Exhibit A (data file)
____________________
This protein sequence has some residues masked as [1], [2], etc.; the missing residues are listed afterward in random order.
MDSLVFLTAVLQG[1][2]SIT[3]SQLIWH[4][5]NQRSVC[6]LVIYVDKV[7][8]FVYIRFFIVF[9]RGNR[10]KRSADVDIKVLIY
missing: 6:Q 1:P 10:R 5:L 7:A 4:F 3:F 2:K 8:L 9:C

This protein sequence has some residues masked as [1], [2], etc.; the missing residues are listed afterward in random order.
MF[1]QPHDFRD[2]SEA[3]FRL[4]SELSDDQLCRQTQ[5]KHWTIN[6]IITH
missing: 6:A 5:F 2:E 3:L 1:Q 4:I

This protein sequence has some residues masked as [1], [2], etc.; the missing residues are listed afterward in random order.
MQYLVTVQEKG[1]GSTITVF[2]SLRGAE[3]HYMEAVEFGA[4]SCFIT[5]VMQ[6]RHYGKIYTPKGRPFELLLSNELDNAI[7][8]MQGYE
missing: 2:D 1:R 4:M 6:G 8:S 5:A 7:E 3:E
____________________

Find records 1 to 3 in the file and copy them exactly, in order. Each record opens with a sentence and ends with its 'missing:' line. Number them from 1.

This protein sequence has some residues masked as [1], [2], etc.; the missing residues are listed afterward in random order.
MDSLVFLTAVLQG[1][2]SIT[3]SQLIWH[4][5]NQRSVC[6]LVIYVDKV[7][8]FVYIRFFIVF[9]RGNR[10]KRSADVDIKVLIY
missing: 6:Q 1:P 10:R 5:L 7:A 4:F 3:F 2:K 8:L 9:C

This protein sequence has some residues masked as [1], [2], etc.; the missing residues are listed afterward in random order.
MF[1]QPHDFRD[2]SEA[3]FRL[4]SELSDDQLCRQTQ[5]KHWTIN[6]IITH
missing: 6:A 5:F 2:E 3:L 1:Q 4:I

This protein sequence has some residues masked as [1], [2], etc.; the missing residues are listed afterward in random order.
MQYLVTVQEKG[1]GSTITVF[2]SLRGAE[3]HYMEAVEFGA[4]SCFIT[5]VMQ[6]RHYGKIYTPKGRPFELLLSNELDNAI[7][8]MQGYE
missing: 2:D 1:R 4:M 6:G 8:S 5:A 7:E 3:E